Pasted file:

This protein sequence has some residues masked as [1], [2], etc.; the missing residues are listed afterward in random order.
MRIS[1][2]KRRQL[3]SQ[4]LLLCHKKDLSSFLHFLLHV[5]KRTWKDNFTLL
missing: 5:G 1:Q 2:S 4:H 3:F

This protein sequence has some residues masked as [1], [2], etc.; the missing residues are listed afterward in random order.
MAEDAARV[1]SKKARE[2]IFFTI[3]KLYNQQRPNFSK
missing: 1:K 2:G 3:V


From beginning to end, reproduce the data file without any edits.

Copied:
This protein sequence has some residues masked as [1], [2], etc.; the missing residues are listed afterward in random order.
MRIS[1][2]KRRQL[3]SQ[4]LLLCHKKDLSSFLHFLLHV[5]KRTWKDNFTLL
missing: 5:G 1:Q 2:S 4:H 3:F

This protein sequence has some residues masked as [1], [2], etc.; the missing residues are listed afterward in random order.
MAEDAARV[1]SKKARE[2]IFFTI[3]KLYNQQRPNFSK
missing: 1:K 2:G 3:V